A 'Dear John' Letter
“I know that you're not accustomed to receiving letters of resignation, but I have some things I need to get off my chest before I leave, so here goes. I hope my letter gets your attention. If it does, maybe you won't lose too many more plumbers.
“We've come a long way together. I still remember when you first hired me. Back then, I had to repeat 'righty tighty, lefty loosey' every time I grabbed a pipe wrench. That was when you were still working out of your garage. Sometimes we'd even get a home-cooked breakfast. Those were some good times all right!
“When the city finally made you move to a commercial location, I knew we had seen the end of home-cooked breakfasts. I figure that's just the price of growing up, but now that you have six service trucks on the road, there's no time to just kick back. It seems that you're constantly trying to swing some sort of deal or you're away at another seminar or who knows what, but I guess that's part of growing into a big businessman.
“I know you're trying to make this business grow, but I cringe every time you go off to a seminar. When you come back from one of those meetings, I already know what will happen. Besides another price increase, there will usually be some new piece of paperwork or a new procedure we'll have to keep up with. And we'll have a new way to figure our paychecks. I'm sure all these things are paying off some how or another, but I can tell you this - no matter how you figure it, my paycheck is more when I work like there's no tomorrow and it takes a hit when the phones don't ring. But sometimes it takes a hit just because of the price increase or the new procedure we have to do. In other words, when you go to a seminar, it usually costs me money or time or both.
“I've been growing, too. I've taken advantage of every training course you've offered, both sales and technical. But it seems that the more I know, the harder my job becomes. Do you remember last month when I took that manufacturer's certification course so I could handle more challenging problems? When I came home, my wife really let me have it. Do you know why? It's because the more skills I add to my bag of tricks, the more emergencies I'll get called out for. It's not that I mind being the 'go-to' guy, but she's tired of never being able to plan a weekend, or even a night out at the movies for that matter.
“Besides getting called out at odd hours, I keep getting calls from the junior techs. I love helping them out and believe it's important to help them learn, but these calls eat into my productivity bonus. It's hard to get much work done with one hand on the cell phone. To add insult to injury, this guy Marcus that you hired about a year ago has become your favorite because of his top sales numbers. While the rest of us are out there trying to take care of customers, he's cherry-picking jobs. I know he has to be selective about what he gets into because he only knows how to do three things: replace water heaters, replace toilets and replace faucets. If it gets more complicated than that, one of us ends up on the job.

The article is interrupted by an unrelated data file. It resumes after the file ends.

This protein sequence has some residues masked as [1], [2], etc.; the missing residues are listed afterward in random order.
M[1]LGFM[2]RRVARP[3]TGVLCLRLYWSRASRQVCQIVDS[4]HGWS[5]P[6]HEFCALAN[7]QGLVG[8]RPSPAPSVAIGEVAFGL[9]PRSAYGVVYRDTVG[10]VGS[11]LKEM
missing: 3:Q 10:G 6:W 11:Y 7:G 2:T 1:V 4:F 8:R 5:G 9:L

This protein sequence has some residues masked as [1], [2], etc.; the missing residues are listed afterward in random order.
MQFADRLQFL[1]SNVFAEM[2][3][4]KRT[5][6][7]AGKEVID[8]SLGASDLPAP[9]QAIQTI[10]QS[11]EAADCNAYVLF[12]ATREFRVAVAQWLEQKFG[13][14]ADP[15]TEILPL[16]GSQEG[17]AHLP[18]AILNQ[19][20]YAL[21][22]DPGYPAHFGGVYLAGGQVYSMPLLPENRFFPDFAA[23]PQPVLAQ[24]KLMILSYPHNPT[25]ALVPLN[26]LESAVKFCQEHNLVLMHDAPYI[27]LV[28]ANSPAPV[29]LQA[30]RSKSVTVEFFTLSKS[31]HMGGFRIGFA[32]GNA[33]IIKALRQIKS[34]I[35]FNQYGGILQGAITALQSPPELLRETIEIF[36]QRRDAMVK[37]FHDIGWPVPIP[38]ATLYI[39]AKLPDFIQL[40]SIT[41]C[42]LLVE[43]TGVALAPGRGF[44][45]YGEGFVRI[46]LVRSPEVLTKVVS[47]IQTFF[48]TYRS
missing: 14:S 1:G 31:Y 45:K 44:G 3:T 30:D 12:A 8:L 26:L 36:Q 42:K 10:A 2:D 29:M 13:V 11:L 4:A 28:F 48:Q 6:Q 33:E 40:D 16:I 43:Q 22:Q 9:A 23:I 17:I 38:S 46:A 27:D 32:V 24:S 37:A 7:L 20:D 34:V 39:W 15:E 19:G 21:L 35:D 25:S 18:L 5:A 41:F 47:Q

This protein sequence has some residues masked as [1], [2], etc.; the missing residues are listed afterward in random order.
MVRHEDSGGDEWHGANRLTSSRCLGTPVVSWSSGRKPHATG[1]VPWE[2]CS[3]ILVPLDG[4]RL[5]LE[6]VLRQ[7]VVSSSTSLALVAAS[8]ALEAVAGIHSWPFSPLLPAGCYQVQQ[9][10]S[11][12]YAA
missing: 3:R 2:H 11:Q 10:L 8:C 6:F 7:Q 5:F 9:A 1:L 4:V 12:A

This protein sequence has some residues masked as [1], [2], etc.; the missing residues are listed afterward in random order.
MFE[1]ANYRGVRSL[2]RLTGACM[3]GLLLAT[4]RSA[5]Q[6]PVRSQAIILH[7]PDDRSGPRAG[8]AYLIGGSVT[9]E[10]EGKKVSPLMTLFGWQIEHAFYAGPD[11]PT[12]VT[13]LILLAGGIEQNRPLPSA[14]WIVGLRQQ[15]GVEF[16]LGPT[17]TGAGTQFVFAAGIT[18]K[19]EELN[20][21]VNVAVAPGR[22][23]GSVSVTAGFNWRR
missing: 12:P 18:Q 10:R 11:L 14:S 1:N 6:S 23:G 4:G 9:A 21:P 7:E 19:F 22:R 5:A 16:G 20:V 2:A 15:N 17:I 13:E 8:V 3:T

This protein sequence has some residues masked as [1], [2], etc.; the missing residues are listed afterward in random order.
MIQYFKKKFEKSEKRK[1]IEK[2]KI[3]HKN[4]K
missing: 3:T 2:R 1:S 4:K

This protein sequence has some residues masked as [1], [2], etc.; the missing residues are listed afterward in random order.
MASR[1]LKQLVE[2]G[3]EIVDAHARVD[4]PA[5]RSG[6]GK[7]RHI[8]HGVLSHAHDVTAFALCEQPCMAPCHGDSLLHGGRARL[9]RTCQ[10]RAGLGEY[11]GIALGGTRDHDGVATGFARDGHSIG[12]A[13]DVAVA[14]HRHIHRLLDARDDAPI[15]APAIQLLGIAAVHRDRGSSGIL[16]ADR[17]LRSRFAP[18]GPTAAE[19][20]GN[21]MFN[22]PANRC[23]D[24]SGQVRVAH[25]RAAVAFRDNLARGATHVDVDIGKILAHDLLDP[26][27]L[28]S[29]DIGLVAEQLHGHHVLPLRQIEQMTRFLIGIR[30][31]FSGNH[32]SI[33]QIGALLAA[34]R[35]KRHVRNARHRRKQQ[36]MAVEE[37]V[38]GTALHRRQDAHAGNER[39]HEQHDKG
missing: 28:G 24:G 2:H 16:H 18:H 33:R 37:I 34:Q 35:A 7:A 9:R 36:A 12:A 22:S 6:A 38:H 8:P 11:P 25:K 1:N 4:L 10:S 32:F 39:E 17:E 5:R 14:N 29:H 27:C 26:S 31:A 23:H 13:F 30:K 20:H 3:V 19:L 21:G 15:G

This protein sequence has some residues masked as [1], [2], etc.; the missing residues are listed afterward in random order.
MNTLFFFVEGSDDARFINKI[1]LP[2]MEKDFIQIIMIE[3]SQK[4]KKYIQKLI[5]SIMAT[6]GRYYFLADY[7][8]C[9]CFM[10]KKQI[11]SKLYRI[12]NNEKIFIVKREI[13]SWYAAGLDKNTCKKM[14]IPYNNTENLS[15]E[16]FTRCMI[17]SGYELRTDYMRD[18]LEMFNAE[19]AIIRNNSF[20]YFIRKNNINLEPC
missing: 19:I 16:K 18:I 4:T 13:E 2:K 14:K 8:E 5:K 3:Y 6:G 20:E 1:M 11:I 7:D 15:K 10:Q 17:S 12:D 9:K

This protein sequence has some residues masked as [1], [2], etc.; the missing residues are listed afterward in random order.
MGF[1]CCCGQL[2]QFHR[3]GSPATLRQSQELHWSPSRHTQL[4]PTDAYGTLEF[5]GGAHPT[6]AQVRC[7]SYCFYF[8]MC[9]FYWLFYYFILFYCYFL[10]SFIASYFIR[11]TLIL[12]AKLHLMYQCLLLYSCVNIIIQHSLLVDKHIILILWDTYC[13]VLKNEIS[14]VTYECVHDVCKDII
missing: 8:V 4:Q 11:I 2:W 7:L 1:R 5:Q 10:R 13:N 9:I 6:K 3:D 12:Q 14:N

“Have you ever bothered to look at the work he does? And why does he get to show up late, skip meetings and turn in paperwork late while the rest of us are trying to follow the rules? I know one thing for certain - nobody bothers him for advice because he doesn't know much and is too arrogant to share it if he did know something. I know he turns in the highest sales numbers, but this guy makes me think that you don't care about quality at all. I think you've turned greedy on me. I just hope the TV newshounds don't catch him in a sting.
“If you're worried that I'm going over to Lickity Split Plumbing, don't. They did offer me quite a bit more money, but it looks to me like they're going in the same direction you are. I would still be working my tail off, getting nothing more than a paycheck and a vacation. I'm only 40 years old and I'm already finding it harder to get these bones in motion in the mornings. What is it going to be like when I'm 50?
“So, what I've decided to do is to launch out on my own. Nobody knows more about plumbing than I do, so I can do just about any work that comes along. I hate doing bookkeeping, but my wife will do that for me so I can concentrate on plumbing. At least I'll be getting paid for all my extra effort. Maybe I can get an insurance plan and retirement program going for my family. Who knows, maybe in a few years I'll have plumbers working for me so I can relax a little, just like you. It sure would be nice to know that relaxing doesn't mean the money stops coming in.
“The bottom line is that I no longer see myself having a future here. I hope there are no hard feelings. I'll see you around.
To the “Joes” who are reading this column: Could this be your letter? Does it seem like your company cares more about sales than professionalism? Do you feel like you're just another warm body in a service truck? Do you see yourself in this same role a decade from now?
And to the business owners: What would “John” say to Joe's letter? Would he take it to heart and find ways to improve morale and opportunities for the people that make him successful, or would he simply hang out a “help wanted” sign in search of the next warm body?
Although I penned this letter from Joe's perspective, Joe may or may not have a clear picture of what's really going on. What would you tell Joe if you're John? What would you add if you were Joe? If you know what it's like to be in Joe's or John's shoes, send me an e-mail. We'll fill in some of the gaps with your contributions.